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Dear Friends,

A long-term neighbour of mine has to leave her employment and so will lose her house. Very sad – given the roots that she has already put down in the community. It appears she has been fired because of gossip.

The response from another lady; “That’s why I spend all day sitting in my doorway. If you start going ‘out there’ visiting people, you hear gossip. Once you hear gossip, it’s very hard not to spread it. When you do so, it is bound to rebound onto you. The best thing to do once one has heard something about someone, is to forget it straight-away.” That reminds me of the words of another lady; “I stay in my house all day every-day, unless I am going to work or going shopping, to avoid getting caught up in painful gossip.” The same reminded me of Paul’s advice regarding widows; that if still young, they should marry rather than serving the church, or they might end up just being busy-bodies spreading rumours (1 Tim. 5:13).

These comments by African women help to explain one reason they very much like the church. In ‘traditional’ Africa, many meetings used to centre on accusing someone. Typically, someone would be accused of witchcraft. So, there was a great tension – people liked to get together, but it was almost impossible to do so without witch-hunts! Imagine the relief when the church came along. The church brought people together with a purpose – to glorify God – that enabled fellow-shipping without witch-hunting. People could spend time together without creating tensions and enmity. African people (especially women) love this about the church! (Of course, interpersonal problems still arise when people gather together, but at a much-reduced frequency.) A common authority, God, brings people together.

Many, if not most, common conversation topics in the West are taboo amongst my African colleagues. That is – there are things that we can talk about in the UK and USA without implicating people. In Africa those topics are too hot to discuss, as they imply witchcraft. In Africa, because things are always identified with people, there can then be no ‘neutral’ discussion of ‘things’. ‘Discussion of things’ becomes gossip. Hence conversation topics are (from a Western point of view) very limited. Hence many things that we in the West plan’, people here just allow to happen. It seems to me that centuries of exposure to the Gospel has freed the West from some of the worst elements of gossiping and backbiting.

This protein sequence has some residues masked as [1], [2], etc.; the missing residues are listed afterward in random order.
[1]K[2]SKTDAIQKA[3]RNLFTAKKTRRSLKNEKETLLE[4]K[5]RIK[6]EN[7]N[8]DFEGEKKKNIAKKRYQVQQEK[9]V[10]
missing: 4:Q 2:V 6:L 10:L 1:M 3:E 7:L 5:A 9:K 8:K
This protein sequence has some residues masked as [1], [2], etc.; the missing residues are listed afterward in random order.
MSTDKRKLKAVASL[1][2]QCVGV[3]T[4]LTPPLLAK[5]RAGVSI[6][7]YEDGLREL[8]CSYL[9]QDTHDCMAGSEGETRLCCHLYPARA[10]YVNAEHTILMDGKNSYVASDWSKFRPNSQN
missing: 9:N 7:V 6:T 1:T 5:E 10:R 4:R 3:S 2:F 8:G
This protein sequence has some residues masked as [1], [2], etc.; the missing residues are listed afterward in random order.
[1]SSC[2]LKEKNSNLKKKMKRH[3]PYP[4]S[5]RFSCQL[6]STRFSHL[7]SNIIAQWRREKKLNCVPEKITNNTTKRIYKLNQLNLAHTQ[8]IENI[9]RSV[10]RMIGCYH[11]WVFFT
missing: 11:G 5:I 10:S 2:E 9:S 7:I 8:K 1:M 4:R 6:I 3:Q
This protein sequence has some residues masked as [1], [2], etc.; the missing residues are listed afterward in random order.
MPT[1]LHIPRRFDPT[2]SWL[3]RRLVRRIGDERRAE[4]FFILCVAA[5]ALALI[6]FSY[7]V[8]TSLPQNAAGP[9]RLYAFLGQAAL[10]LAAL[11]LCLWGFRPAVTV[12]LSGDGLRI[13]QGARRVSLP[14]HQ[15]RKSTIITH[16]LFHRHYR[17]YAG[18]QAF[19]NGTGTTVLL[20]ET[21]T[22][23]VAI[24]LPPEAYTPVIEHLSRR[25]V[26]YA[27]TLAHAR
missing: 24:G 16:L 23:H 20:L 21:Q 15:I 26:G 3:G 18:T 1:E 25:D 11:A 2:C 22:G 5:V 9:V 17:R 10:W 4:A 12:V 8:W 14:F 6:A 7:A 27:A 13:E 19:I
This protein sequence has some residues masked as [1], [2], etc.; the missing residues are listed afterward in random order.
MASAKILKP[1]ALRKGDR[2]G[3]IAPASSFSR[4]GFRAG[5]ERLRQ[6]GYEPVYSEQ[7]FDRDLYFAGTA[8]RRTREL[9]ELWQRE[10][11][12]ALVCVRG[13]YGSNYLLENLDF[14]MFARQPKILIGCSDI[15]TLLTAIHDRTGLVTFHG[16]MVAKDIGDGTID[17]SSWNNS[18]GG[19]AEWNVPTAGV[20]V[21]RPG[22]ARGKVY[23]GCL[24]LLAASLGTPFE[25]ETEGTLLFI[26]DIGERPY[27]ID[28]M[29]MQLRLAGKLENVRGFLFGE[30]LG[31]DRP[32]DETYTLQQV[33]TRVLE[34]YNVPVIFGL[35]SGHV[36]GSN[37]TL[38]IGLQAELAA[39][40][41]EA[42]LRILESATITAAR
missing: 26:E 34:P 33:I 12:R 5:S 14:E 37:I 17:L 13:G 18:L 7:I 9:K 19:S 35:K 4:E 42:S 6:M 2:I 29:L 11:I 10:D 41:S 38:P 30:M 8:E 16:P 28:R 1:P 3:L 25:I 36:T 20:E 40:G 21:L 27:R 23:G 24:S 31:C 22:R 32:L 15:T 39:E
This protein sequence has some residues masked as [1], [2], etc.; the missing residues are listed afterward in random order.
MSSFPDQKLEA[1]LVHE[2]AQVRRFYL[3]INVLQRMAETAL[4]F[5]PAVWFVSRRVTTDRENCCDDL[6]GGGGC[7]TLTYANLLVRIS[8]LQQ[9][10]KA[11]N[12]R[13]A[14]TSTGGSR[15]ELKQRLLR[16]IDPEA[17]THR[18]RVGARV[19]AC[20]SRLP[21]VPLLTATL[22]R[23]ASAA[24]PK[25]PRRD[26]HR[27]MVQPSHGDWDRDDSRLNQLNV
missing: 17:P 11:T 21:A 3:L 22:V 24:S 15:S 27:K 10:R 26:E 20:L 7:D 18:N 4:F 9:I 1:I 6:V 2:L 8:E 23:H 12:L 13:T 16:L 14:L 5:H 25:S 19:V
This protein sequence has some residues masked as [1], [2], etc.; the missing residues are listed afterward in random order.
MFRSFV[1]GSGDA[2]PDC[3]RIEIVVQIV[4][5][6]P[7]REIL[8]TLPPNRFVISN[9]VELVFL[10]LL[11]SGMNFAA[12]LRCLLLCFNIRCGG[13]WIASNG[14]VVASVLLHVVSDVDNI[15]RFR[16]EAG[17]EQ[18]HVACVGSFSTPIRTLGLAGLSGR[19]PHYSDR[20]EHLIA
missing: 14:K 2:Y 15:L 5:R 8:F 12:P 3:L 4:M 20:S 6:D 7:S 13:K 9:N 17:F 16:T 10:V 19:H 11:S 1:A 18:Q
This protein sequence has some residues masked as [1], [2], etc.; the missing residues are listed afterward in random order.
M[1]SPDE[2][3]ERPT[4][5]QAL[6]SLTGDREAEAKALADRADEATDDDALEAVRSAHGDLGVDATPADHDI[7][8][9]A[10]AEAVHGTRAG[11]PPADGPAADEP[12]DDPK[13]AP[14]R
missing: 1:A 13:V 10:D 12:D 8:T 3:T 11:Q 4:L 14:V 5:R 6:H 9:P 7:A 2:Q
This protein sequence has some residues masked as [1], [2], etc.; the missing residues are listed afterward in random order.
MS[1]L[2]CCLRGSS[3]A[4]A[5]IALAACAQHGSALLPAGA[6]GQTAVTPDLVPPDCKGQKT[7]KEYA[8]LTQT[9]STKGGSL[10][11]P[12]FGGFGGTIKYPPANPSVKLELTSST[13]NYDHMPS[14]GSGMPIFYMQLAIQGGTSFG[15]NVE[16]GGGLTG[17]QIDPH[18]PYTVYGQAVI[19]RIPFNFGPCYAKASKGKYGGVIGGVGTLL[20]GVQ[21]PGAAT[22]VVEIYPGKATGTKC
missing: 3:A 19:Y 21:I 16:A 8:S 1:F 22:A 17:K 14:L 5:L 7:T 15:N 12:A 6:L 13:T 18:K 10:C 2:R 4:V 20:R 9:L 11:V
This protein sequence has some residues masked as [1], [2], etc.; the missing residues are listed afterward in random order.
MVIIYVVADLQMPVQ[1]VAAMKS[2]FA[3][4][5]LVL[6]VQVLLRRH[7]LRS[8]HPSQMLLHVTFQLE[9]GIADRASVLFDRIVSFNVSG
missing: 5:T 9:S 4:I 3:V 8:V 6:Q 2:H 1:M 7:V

Give thanks for a new colleague. John Said, a theologian from Egypt, knocked my door here at Coptic a few days ago. He came in to have a chat. The bishop has asked him to provide Bible training to the Coptic fathers and laity here in Kenya. He came to consult me on that. I hope I will be able to help him, and that we will be able to work together, once I am back from my USA trip.

Here is how to place an advance order for Jim’s novel, (for people in the USA): African Heartbeat.

I value prayers for my imminent USA trip. I am to leave Kenya on the 13th September. First stop, Dallas (conference of the Evangelical Missiological Society), then Vancouver Canada to visit the Woods family. After that, to connect to seminaries in Portland, Oregon.